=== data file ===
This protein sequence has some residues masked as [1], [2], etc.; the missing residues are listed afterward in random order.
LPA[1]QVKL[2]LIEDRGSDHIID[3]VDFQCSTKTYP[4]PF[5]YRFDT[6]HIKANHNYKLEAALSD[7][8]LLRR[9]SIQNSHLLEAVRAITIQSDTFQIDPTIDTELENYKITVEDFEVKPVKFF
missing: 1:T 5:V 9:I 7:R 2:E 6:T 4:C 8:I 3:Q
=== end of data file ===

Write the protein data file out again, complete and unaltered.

This protein sequence has some residues masked as [1], [2], etc.; the missing residues are listed afterward in random order.
LPA[1]QVKL[2]LIEDRGSDHIID[3]VDFQCSTKTYP[4]PF[5]YRFDT[6]HIKANHNYKLEAALSD[7][8]LLRR[9]SIQNSHLLEAVRAITIQSDTFQIDPTIDTELENYKITVEDFEVKPVKFF
missing: 1:T 5:V 9:I 7:R 2:E 6:T 4:C 8:I 3:Q